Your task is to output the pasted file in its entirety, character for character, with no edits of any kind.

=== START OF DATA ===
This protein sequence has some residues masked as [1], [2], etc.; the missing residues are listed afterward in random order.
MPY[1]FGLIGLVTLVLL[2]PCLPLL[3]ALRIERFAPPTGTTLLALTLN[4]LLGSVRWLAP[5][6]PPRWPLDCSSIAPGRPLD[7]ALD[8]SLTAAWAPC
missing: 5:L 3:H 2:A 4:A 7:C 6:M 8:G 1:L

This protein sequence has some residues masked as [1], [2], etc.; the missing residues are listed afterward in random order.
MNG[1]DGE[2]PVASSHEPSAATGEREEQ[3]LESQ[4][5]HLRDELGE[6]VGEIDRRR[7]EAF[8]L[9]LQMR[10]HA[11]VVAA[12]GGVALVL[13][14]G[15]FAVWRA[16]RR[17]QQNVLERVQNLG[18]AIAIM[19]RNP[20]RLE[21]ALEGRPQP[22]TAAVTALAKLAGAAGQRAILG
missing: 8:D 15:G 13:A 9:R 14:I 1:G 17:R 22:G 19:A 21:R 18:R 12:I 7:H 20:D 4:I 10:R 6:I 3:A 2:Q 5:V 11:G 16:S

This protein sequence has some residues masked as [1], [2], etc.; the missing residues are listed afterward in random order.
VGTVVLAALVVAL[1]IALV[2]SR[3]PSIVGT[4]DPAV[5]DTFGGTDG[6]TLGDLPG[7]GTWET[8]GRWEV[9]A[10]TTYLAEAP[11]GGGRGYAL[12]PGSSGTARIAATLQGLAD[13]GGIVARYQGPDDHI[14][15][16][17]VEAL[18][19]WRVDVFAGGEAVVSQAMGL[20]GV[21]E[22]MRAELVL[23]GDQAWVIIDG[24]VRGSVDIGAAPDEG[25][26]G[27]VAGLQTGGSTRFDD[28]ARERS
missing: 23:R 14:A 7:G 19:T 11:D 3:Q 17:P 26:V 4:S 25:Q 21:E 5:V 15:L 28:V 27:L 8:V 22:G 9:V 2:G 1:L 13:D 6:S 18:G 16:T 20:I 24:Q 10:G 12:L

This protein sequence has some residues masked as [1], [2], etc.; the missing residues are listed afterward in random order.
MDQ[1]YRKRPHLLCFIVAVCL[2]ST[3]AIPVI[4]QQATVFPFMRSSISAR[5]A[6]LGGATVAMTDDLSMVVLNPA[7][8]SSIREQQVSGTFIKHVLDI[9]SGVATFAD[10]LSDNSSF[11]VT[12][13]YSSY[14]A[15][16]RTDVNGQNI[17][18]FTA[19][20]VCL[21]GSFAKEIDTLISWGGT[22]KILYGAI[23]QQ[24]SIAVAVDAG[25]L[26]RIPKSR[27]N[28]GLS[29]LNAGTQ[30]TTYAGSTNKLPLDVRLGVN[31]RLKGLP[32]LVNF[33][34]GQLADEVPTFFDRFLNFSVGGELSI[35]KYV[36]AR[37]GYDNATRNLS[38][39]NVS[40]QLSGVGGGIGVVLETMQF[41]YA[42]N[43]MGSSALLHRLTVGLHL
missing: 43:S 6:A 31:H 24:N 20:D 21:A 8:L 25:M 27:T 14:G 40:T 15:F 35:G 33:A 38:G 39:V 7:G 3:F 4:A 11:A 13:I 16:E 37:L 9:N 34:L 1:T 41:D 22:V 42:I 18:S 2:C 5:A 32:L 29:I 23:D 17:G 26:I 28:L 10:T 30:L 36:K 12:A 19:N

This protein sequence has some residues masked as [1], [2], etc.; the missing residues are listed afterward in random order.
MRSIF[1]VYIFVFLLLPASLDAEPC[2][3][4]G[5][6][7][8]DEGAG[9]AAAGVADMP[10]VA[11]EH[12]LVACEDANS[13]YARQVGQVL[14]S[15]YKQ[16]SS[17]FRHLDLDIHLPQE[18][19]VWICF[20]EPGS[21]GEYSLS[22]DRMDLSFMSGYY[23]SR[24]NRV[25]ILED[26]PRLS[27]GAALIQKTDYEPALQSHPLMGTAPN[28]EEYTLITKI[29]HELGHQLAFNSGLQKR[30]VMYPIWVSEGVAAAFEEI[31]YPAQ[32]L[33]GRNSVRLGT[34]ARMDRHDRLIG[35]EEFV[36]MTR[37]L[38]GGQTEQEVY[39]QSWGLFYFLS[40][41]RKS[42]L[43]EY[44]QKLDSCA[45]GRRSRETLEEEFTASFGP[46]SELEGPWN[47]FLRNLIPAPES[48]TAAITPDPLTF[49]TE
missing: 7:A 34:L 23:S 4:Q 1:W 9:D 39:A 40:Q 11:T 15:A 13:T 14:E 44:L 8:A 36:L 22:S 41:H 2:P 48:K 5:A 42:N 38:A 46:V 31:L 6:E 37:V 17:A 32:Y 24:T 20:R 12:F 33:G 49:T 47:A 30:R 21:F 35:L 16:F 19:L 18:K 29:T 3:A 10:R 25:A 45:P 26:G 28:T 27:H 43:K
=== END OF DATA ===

This protein sequence has some residues masked as [1], [2], etc.; the missing residues are listed afterward in random order.
MPY[1]FGLIGLVTLVLL[2]PCLPLL[3]ALRIERFAPPTGTTLLALTLN[4]LLGSVRWLAP[5][6]PPRWPLDCSSIAPGRPLD[7]ALD[8]SLTAAWAPC
missing: 5:L 3:H 2:A 4:A 7:C 6:M 8:G 1:L

This protein sequence has some residues masked as [1], [2], etc.; the missing residues are listed afterward in random order.
MNG[1]DGE[2]PVASSHEPSAATGEREEQ[3]LESQ[4][5]HLRDELGE[6]VGEIDRRR[7]EAF[8]L[9]LQMR[10]HA[11]VVAA[12]GGVALVL[13][14]G[15]FAVWRA[16]RR[17]QQNVLERVQNLG[18]AIAIM[19]RNP[20]RLE[21]ALEGRPQP[22]TAAVTALAKLAGAAGQRAILG
missing: 8:D 15:G 13:A 9:R 14:I 1:G 17:R 22:G 19:A 21:R 18:R 12:I 7:H 20:D 4:I 10:R 6:I 3:A 2:Q 5:V 11:G 16:S

This protein sequence has some residues masked as [1], [2], etc.; the missing residues are listed afterward in random order.
VGTVVLAALVVAL[1]IALV[2]SR[3]PSIVGT[4]DPAV[5]DTFGGTDG[6]TLGDLPG[7]GTWET[8]GRWEV[9]A[10]TTYLAEAP[11]GGGRGYAL[12]PGSSGTARIAATLQGLAD[13]GGIVARYQGPDDHI[14][15][16][17]VEAL[18][19]WRVDVFAGGEAVVSQAMGL[20]GV[21]E[22]MRAELVL[23]GDQAWVIIDG[24]VRGSVDIGAAPDEG[25][26]G[27]VAGLQTGGSTRFDD[28]ARERS
missing: 23:R 14:A 7:G 19:T 11:D 3:Q 17:P 26:V 4:S 25:Q 21:E 5:V 15:L 28:V 27:L 8:V 22:G 9:V 2:G 1:L 13:D 6:S 18:G 16:T 20:I 24:Q 10:G 12:L

This protein sequence has some residues masked as [1], [2], etc.; the missing residues are listed afterward in random order.
MDQ[1]YRKRPHLLCFIVAVCL[2]ST[3]AIPVI[4]QQATVFPFMRSSISAR[5]A[6]LGGATVAMTDDLSMVVLNPA[7][8]SSIREQQVSGTFIKHVLDI[9]SGVATFAD[10]LSDNSSF[11]VT[12][13]YSSY[14]A[15][16]RTDVNGQNI[17][18]FTA[19][20]VCL[21]GSFAKEIDTLISWGGT[22]KILYGAI[23]QQ[24]SIAVAVDAG[25]L[26]RIPKSR[27]N[28]GLS[29]LNAGTQ[30]TTYAGSTNKLPLDVRLGVN[31]RLKGLP[32]LVNF[33][34]GQLADEVPTFFDRFLNFSVGGELSI[35]KYV[36]AR[37]GYDNATRNLS[38][39]NVS[40]QLSGVGGGIGVVLETMQF[41]YA[42]N[43]MGSSALLHRLTVGLHL
missing: 43:S 6:A 31:H 24:N 20:D 21:A 8:L 25:M 27:T 14:G 40:T 15:F 35:G 33:A 38:G 39:V 7:G 3:F 4:A 11:A 13:I 16:E 37:L 9:N 34:L 1:T 41:D 22:V 42:I 18:S 2:C 5:A 32:L 29:I 23:D 17:G 26:I 28:L 10:T 30:L 36:K 12:A 19:N

This protein sequence has some residues masked as [1], [2], etc.; the missing residues are listed afterward in random order.
MRSIF[1]VYIFVFLLLPASLDAEPC[2][3][4]G[5][6][7][8]DEGAG[9]AAAGVADMP[10]VA[11]EH[12]LVACEDANS[13]YARQVGQVL[14]S[15]YKQ[16]SS[17]FRHLDLDIHLPQE[18][19]VWICF[20]EPGS[21]GEYSLS[22]DRMDLSFMSGYY[23]SR[24]NRV[25]ILED[26]PRLS[27]GAALIQKTDYEPALQSHPLMGTAPN[28]EEYTLITKI[29]HELGHQLAFNSGLQKR[30]VMYPIWVSEGVAAAFEEI[31]YPAQ[32]L[33]GRNSVRLGT[34]ARMDRHDRLIG[35]EEFV[36]MTR[37]L[38]GGQTEQEVY[39]QSWGLFYFLS[40][41]RKS[42]L[43]EY[44]QKLDSCA[45]GRRSRETLEEEFTASFGP[46]SELEGPWN[47]FLRNLIPAPES[48]TAAITPDPLTF[49]TE
missing: 7:A 34:L 23:S 4:Q 1:W 9:D 39:A 40:Q 11:T 15:A 13:T 14:E 44:L 8:A 36:L 22:S 41:H 2:P 48:K 5:A 42:N 38:A 46:V 31:L 6:E 37:V 17:A 32:Y 24:T 20:R 12:F 33:G 49:T 47:A 30:R 21:F 35:L 16:F 19:L 18:K 29:T 3:A 10:R 25:A 45:P 26:G 28:T 27:H 43:K